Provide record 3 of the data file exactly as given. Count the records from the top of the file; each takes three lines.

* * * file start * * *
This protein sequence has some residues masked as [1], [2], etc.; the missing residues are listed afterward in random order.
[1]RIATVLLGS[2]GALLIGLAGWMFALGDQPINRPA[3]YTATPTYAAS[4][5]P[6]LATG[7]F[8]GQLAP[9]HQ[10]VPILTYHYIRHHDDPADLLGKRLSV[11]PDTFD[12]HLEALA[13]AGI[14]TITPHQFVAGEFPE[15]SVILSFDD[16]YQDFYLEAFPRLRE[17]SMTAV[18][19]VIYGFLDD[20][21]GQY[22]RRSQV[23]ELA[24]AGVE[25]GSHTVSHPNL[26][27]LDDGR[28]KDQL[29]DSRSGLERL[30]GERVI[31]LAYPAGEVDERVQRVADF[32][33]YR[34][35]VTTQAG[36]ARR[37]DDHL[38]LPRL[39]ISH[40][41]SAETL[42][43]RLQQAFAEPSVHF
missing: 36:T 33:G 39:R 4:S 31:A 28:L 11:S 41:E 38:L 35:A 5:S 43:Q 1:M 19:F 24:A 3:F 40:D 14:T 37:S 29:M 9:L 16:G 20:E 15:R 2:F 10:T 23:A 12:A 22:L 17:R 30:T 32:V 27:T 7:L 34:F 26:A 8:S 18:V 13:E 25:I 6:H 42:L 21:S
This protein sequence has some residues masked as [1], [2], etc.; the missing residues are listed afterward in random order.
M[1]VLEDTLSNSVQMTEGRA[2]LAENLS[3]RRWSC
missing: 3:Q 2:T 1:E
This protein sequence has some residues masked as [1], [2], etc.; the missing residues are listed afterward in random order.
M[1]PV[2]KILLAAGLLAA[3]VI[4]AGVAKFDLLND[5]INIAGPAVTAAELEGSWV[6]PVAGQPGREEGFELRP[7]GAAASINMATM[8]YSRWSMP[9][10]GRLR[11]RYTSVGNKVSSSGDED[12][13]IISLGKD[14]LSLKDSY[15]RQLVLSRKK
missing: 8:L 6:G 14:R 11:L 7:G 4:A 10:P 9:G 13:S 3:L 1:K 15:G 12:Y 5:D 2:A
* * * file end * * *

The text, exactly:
This protein sequence has some residues masked as [1], [2], etc.; the missing residues are listed afterward in random order.
M[1]PV[2]KILLAAGLLAA[3]VI[4]AGVAKFDLLND[5]INIAGPAVTAAELEGSWV[6]PVAGQPGREEGFELRP[7]GAAASINMATM[8]YSRWSMP[9][10]GRLR[11]RYTSVGNKVSSSGDED[12][13]IISLGKD[14]LSLKDSY[15]RQLVLSRKK
missing: 8:L 6:G 14:R 11:L 7:G 4:A 10:P 9:G 13:S 3:L 1:K 15:G 12:Y 5:D 2:A